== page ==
Berean Blog

God, Whom Can I Serve Today?

Try to imagine for a moment a world without people who serve. There would be no nurses, janitors, waiters, cooks, advocates, moms, dads, coaches, shelf stockers, paralegals, mechanics, and so much more. That sounds like a very sad, depressing, and difficult world, doesn't it? As Christians, we are called to follow in Jesus' footsteps and serve those around us. In fact, God has given each one of us unique gifts to do just that! Read below as Maureen Berger explores the importance of serving in the life of a Christian. Maureen has been an active member of Berean since 2003. She can often be found serving in Berean Kids and regularly participates in weekend services, adult classes, and small groups. She is also Together for Good's Team Ministry Coordinator and one of Berean's Global Partners, overseeing KidZ at Heart in the U.S. and Canada.

by Maureen Berger on May 23, 2023


Imagine a forest without trees. Imagine a garden without plants. Think about it – it's impossible! Together, the mix of baby plants, growing saplings, and mature plants or trees make up a forest or garden. Each of those plants has roots and a stem or trunk that, in time, forms some sort of seed.

Now imagine a world without servants. Depending on your definition of the word servant, views may vary. You might think that a world without servants is a good idea, as this would mean there's no more slavery, no more injustice of person over person, and everyone can be their own master. But what if we expand the idea of servant to include all those serving another person(s)? We'd have a world without nurses, janitors, garbage carriers, moms, dads, waiters/waitresses, cooks, advocates, coaches, administrators, shelf stockers in stores, paralegals, mechanics, plumbers, and much more. . . I don’t know about you, but to me, that sounds like a very sad, depressing, and difficult world!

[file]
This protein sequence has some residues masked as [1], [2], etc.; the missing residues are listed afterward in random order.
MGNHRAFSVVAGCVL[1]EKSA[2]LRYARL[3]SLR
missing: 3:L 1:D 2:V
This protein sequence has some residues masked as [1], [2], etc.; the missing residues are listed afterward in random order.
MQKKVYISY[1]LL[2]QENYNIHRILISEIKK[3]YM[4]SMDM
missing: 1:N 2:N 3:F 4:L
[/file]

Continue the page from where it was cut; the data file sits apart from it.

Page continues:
Just as it is impossible to have a forest without trees, a garden without plants, and a world without servants, it is impossible to be a growing Christian without serving!

Forests, gardens, and the service industry are all varied and expansive. So also serving in the life of a believer has richness and depth for us to explore in both knowledge and experience.

To thrive as Christians, we must develop an attitude of serving.

If you were to ask someone in the service industry why they serve, I don't think you'd hear them say they do it to become famous. Instead, you might hear the following:

  • I serve because I find fulfillment in caring for others.
  • I serve because I was blessed (or touched) by someone else in this field.
  • I serve because I want to give back, doing a similar role as someone did for me.

But in the life of a Jesus-follower, serving goes beyond giving something back or paying it forward.

Unlike the spiritual disciplines of spending intentional time in God's Word, building a life of prayer, and engaging in fasting, serving is very broad and has many different expressions. Serving is better described as an attitude. Vernie Schorr Love explains serving as "an attitude of obedience to love and care for the people in our communities and around the world, becoming a servant to all" (Love, p. 94). Or, as Valerie Hess writes, serving is "an attitude of servanthood, a way of thinking that has outward manifestations” (Hess & Garlett, p. 124).

Because serving is an attitude, it's a practice that must be cultivated by the Holy Spirit himself as he transforms our lives (Philippians 1:6). Even more, as we serve, we need the power of the Spirit to fight the sins of our flesh, taking the focus off ourselves (Romans 7:21-25). As this discipline grows, serving becomes a way of living–of being–instead of acting. With this comes the ability to thrive!


To develop an attitude of serving, we must grow strong roots.

For an attitude of serving to thrive, we must develop strong roots to stand firm when self or others say, “Me, me, me.” But how can we grow these strong roots?

Here are just a few ways:

  • We must turn our eyes to look first to the Lord (Deuteronomy 13:4).